Fibrinolysis is the dissolving of a thrombus by the action of enzymes. Enzymes are proteins produced in the body that bring about a chemical reaction. Plasmin is an enzyme that is very active in breaking down fibrin. Plasmin helps to dissolve a thrombus and limits clot formation by digesting coagulation factors V, VIII, XII, and prekallikrein. The inhibition and activation of plasminogen (the inactive precursor of plasmin) modulate fibrinolysis.

A hypercoagulable state is a condition in which the blood is more readily coagulated or clotted than is normal. The formation of a hemostatic clot requires the coordinated action of a number of factors. A balance exists between the formation and dissolution of a thrombus (clot) in the normal physiologic response. At times, congenital (hereditary) defects or acquired defects destroy this balance, which can result in abnormal bleeding or in abnormal thrombosis. In 8090% of people with a thrombosis, a cause can be defined. In 5080% of these, a hereditary or acquired defect is the cause. Most hypercoagulable states are associated with a spontaneous onset of deep venous thrombosis at an early age.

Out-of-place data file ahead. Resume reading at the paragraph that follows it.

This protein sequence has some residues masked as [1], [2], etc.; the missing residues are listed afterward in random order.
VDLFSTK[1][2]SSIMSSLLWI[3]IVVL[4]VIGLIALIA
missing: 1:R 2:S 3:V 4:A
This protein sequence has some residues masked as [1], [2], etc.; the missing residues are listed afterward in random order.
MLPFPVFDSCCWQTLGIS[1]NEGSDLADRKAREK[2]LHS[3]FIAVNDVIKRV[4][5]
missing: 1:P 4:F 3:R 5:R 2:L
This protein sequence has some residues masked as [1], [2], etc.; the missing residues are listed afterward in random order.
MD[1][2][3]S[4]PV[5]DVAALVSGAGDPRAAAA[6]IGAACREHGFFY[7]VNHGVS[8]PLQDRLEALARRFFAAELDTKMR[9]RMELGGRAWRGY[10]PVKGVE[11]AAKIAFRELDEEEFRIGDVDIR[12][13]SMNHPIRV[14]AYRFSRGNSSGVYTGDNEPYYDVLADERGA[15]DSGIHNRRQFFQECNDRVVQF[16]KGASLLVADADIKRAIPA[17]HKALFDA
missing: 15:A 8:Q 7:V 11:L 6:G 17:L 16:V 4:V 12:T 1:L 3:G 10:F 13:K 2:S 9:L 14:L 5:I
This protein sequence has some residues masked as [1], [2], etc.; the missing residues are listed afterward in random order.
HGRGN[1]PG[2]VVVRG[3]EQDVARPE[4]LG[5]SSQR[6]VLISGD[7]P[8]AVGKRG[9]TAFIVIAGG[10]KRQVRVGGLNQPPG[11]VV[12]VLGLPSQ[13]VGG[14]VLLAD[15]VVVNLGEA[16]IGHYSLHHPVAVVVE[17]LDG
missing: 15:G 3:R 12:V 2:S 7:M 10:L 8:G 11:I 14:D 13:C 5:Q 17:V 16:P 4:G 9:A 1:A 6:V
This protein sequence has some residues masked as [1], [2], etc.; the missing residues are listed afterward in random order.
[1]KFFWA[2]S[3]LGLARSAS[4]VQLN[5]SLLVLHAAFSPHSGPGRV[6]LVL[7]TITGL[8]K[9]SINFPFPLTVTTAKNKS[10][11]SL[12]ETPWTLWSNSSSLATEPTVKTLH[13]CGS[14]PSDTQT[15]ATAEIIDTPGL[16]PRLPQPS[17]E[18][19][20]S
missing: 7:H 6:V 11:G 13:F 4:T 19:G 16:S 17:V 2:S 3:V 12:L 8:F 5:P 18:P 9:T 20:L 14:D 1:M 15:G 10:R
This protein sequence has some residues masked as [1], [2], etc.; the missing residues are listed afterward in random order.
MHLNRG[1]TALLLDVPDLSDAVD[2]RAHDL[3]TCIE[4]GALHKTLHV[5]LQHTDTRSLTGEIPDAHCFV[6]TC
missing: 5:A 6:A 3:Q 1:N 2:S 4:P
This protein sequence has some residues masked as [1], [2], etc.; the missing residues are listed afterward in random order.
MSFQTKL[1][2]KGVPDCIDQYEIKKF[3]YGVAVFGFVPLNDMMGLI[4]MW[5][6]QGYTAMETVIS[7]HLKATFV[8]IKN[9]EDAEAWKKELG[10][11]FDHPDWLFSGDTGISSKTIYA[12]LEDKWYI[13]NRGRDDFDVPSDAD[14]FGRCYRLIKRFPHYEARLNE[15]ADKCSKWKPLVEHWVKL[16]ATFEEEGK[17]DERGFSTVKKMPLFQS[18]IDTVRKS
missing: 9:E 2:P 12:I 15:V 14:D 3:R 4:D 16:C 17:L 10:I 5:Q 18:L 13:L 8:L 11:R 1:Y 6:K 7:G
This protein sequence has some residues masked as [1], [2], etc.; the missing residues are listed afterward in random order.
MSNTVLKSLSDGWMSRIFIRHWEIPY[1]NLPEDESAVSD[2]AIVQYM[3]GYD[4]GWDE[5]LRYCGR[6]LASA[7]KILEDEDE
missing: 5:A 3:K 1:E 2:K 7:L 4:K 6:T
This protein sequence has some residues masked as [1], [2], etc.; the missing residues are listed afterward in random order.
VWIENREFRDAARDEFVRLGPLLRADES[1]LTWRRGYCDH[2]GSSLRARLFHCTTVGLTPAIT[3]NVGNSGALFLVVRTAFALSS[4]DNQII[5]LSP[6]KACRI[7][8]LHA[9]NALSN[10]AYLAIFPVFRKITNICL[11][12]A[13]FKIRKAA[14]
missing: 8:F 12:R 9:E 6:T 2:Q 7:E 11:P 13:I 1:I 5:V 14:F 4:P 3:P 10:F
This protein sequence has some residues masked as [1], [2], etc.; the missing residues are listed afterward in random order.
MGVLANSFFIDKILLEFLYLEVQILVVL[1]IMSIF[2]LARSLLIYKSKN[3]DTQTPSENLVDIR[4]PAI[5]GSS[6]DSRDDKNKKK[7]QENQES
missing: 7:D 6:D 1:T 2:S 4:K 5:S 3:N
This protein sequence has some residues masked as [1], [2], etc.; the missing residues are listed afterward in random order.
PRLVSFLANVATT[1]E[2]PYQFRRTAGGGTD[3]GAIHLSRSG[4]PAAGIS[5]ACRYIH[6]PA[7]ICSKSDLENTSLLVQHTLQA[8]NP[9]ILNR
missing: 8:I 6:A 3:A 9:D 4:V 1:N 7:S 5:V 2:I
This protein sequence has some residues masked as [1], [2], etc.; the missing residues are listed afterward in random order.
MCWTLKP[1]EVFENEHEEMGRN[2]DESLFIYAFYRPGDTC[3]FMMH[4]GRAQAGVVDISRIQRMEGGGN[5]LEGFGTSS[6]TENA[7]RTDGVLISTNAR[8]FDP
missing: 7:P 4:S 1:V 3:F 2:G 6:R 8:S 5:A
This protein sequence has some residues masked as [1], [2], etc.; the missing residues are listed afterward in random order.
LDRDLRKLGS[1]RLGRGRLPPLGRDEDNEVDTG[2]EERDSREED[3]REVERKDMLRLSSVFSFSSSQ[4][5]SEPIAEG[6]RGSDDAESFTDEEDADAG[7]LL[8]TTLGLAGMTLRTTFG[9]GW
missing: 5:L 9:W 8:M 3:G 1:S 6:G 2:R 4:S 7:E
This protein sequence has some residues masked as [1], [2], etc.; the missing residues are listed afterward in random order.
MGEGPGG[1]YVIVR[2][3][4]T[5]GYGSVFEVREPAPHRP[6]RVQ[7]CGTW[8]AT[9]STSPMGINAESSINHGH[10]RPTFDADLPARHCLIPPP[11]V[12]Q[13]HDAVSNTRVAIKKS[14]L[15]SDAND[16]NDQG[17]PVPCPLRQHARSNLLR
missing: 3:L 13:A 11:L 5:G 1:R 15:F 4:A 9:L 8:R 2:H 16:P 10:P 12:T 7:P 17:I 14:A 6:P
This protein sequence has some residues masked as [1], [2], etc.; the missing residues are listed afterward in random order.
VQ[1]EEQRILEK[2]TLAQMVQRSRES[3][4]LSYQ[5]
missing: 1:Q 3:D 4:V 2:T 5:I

Abnormal thrombosis may result from deficiencies in protein C and protein S, activated protein C resistance, abnormalities in the antithrombin system, tissue plasminogen activator or factor XII deficiencies, prothrombin mutations, platelet aggregation (clumping) induced by heparin (an anticoagulant agent), antiphospholipid antibody syndrome, lupus anticoagulant, or hyperhomocysteinemia.